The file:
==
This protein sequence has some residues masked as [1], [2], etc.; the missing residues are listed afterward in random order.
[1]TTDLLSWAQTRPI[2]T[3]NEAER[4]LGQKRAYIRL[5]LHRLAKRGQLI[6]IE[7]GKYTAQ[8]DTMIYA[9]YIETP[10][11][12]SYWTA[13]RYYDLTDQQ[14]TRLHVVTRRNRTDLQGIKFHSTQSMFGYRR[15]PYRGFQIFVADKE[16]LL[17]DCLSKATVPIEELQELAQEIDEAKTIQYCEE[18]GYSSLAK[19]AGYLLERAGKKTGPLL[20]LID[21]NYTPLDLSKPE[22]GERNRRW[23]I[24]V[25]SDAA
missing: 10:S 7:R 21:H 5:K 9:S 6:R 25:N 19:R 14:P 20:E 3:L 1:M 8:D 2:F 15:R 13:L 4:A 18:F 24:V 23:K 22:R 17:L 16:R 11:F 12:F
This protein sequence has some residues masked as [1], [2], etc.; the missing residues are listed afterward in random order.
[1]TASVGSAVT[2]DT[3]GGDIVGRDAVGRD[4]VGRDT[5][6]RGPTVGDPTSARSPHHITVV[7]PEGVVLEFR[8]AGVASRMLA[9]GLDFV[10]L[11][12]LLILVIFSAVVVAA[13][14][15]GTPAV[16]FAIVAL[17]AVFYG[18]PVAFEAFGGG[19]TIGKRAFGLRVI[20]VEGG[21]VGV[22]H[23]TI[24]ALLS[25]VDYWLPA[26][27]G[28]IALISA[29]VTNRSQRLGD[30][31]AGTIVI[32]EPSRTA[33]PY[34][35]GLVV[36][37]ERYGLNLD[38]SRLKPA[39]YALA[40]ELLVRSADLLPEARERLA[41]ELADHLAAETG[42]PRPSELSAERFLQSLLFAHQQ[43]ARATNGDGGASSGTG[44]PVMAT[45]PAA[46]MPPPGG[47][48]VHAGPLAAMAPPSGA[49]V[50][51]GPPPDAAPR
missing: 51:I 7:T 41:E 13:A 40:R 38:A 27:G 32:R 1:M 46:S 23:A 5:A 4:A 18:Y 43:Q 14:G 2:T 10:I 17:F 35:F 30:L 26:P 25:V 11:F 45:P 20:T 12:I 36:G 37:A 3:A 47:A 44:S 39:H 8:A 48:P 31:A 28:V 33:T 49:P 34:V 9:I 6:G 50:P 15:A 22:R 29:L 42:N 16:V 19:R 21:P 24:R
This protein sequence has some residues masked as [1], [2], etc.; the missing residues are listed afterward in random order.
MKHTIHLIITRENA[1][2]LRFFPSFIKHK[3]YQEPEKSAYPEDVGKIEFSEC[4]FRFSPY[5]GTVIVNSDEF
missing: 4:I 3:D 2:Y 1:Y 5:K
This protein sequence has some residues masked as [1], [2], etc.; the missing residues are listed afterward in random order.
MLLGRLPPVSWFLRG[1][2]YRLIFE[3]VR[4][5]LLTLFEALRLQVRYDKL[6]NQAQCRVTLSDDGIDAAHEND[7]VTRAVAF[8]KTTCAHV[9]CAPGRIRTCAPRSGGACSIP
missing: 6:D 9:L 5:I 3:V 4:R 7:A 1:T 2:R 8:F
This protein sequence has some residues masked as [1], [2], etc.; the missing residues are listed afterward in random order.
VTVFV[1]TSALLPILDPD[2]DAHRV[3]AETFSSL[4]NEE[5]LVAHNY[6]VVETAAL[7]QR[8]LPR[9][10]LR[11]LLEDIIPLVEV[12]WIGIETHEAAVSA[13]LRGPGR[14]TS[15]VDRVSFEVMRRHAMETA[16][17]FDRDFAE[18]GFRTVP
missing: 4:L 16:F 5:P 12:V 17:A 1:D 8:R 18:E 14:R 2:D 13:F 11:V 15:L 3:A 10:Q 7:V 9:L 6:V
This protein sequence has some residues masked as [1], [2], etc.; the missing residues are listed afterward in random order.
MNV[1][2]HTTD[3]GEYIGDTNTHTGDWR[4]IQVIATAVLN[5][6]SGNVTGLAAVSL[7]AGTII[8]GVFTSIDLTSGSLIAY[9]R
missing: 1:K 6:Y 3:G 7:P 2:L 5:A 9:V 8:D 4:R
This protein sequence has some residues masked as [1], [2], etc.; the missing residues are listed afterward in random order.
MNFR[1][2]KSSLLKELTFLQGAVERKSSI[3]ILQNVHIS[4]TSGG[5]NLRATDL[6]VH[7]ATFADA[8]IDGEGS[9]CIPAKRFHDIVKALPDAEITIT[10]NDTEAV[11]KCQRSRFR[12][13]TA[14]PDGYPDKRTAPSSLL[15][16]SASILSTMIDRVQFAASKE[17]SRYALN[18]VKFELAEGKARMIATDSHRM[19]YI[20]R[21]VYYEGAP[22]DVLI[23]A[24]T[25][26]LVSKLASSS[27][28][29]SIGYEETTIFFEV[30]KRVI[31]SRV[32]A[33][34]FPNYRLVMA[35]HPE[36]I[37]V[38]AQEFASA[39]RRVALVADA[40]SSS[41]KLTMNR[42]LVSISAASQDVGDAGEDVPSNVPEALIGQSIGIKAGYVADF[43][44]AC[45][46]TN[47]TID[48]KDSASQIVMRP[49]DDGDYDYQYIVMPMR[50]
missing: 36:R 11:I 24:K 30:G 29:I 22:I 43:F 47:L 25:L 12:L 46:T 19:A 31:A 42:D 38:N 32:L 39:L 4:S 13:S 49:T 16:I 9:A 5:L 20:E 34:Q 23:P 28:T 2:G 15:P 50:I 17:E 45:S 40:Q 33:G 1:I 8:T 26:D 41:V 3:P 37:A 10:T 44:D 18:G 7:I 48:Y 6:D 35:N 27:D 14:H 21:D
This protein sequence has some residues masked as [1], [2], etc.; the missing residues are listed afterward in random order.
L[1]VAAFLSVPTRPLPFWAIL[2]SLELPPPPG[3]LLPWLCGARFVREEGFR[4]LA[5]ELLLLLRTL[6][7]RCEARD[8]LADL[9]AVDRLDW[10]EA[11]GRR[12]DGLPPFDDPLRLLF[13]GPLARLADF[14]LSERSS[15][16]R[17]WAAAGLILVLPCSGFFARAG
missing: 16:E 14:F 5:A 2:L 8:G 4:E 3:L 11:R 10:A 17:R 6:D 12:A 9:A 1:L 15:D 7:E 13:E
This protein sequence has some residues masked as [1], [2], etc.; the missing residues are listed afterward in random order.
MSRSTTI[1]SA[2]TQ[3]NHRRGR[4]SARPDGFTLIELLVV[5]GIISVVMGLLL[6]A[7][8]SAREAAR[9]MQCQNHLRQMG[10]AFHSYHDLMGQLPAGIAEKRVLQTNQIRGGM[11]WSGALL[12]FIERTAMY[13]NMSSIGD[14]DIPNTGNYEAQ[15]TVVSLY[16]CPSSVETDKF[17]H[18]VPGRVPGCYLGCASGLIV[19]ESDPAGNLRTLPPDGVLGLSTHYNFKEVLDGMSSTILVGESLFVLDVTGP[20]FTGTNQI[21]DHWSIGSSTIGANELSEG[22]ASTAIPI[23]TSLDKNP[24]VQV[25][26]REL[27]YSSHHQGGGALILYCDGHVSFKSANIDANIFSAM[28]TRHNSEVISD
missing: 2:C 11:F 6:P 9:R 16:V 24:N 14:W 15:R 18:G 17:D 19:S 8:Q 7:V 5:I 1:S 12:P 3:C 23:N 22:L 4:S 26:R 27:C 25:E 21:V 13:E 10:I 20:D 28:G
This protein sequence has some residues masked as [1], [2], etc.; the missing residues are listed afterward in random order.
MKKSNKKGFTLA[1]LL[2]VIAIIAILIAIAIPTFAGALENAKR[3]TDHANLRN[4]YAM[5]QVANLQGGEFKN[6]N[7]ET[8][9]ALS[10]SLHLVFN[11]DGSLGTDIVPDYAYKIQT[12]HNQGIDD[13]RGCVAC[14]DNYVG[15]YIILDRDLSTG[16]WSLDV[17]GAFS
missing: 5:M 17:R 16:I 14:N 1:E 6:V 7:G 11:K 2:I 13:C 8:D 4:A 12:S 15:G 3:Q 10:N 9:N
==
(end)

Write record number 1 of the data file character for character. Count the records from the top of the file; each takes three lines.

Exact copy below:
This protein sequence has some residues masked as [1], [2], etc.; the missing residues are listed afterward in random order.
[1]TTDLLSWAQTRPI[2]T[3]NEAER[4]LGQKRAYIRL[5]LHRLAKRGQLI[6]IE[7]GKYTAQ[8]DTMIYA[9]YIETP[10][11][12]SYWTA[13]RYYDLTDQQ[14]TRLHVVTRRNRTDLQGIKFHSTQSMFGYRR[15]PYRGFQIFVADKE[16]LL[17]DCLSKATVPIEELQELAQEIDEAKTIQYCEE[18]GYSSLAK[19]AGYLLERAGKKTGPLL[20]LID[21]NYTPLDLSKPE[22]GERNRRW[23]I[24]V[25]SDAA
missing: 10:S 7:R 21:H 5:K 9:S 6:R 25:N 19:R 14:P 20:E 3:L 1:M 8:D 2:F 15:R 13:L 4:A 18:F 24:V 23:K 22:R 17:L 16:R 11:F 12:F